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Old 01-01-2007, 01:02 PM   #81
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I thought that I had the patent on those gloves, apparently my paperwork is only for the other hand, if your glove gets lonely I can send more custom convertable gloves.

Les;

I like the portability of the 110v suitcase welders for sheetmetal and fit and tack operations and have had lots of sucess with them especially if you upgrade to the gas option. I currently have a Hobart 210 that I'm happy with, it requires 220v 50Aand is big enuff that its not a portable welder, although I do run it on my generator and take it wherever, it's mostly a dedicated shop machine. I use supermix gas CO2 Argon and 1%Helium, CO2 and Argon works good for most applications and the helium gives me SS capabilities by just changing the wire.

Recommendation for an advanced homeowner/skoolie project would be;
1- major brand name, Miller and Hobart are under the same corp, Lincoln, and ESAB are the other major players in this part of the country.
2- talk to your local welding supply houses, find out who is going to be most helpful and what products (brands) they handle, do they fill or exchange gas cylinders, who pays to hydro test the bottles? etc. My supplier sold me the bottles , no monthly rental fees, exchanges empties for fulls with at least 6 years to test date(usually new), and is a servicing dealer for my machine.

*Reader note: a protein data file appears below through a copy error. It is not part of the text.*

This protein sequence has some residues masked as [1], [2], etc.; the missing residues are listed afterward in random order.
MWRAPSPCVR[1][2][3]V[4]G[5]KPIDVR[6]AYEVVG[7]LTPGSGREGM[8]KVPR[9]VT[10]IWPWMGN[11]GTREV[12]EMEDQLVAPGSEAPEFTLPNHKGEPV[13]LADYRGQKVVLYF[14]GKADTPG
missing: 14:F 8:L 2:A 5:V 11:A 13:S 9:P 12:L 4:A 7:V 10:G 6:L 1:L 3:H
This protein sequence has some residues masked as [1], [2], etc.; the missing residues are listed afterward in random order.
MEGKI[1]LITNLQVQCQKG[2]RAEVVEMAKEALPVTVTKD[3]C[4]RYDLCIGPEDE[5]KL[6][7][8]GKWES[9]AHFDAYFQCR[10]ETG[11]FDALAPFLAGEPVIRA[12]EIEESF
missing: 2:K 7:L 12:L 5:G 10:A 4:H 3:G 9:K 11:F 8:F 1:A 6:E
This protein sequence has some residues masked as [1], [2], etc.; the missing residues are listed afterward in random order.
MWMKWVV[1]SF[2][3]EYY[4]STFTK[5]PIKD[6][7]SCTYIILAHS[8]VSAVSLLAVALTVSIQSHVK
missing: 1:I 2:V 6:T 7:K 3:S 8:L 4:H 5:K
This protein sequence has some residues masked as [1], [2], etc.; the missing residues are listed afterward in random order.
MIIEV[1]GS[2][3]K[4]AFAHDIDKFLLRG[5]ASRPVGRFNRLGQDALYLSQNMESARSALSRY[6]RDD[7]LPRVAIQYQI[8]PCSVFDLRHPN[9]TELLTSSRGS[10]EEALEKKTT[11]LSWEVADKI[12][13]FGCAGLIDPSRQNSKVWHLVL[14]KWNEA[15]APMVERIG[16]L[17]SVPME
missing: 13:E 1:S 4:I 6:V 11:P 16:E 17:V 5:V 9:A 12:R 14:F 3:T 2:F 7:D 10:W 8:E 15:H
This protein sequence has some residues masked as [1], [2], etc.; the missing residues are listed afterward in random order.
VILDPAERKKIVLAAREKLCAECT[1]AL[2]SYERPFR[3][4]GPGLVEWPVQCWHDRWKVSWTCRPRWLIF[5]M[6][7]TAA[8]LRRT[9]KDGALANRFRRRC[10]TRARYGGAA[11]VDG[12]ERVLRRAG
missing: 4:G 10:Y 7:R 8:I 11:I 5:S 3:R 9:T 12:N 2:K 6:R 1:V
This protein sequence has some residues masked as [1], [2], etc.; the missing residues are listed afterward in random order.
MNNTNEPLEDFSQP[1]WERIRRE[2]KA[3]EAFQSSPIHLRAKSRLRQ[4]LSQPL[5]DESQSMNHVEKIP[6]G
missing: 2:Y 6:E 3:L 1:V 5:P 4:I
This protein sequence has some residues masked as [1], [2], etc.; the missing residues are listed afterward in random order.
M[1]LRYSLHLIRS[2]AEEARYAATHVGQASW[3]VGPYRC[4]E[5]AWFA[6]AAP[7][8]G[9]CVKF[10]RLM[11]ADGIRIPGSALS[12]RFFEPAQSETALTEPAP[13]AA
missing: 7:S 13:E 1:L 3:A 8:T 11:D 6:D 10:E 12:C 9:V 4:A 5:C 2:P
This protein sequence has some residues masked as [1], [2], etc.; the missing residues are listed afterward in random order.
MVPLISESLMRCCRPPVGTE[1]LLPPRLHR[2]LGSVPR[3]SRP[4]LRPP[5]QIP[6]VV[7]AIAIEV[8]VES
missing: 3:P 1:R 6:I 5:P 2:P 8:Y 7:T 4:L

3- You probably need/want something in the 150a range, 30to40% duty cycle(3 to 4 minuites out of 10 at max capacity) with shielding gas, look for a package deal,welder cart,gloves, helmet,gas cylinder, basic consumables,etc. (cylinders are sold empty)
4- Shop around, just make sure to compare apples to apples, I found my best deal at Tractor Supply and then went to the welding supply for all consumables and support.
5- Take an adult ed welding course thru the local school system, the instructors contacts are worth as much as the actual coursework.
6- Welding is 10% knowledge and 90% practice, get your face in there and watch what you are doing. I,m old school and use a small window helmet with a #11 gold lense, paint the outside of the helmet white or silver to reflect the heat and wear a carbon filter resperator for lung health.
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Old 01-01-2007, 02:13 PM   #82
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Oh boy! Another thread highjack! Sorry Elliot.

Paul, thanks for all that. As soon as I translate it to English I'll be good to go! Seriously, it points me at the things I need to research and learn.

I've been looking at the Hobart Handler 140; not quite to your 150a spec but close enough?
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Old 01-01-2007, 02:14 PM   #83
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Quote:
Originally Posted by Elliot Naess
I just gave him my standard answer: "Oh no, there is no welding here. It is all assembled with a type of hot glue called... "slag"."
I love that!
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Old 01-01-2007, 02:39 PM   #84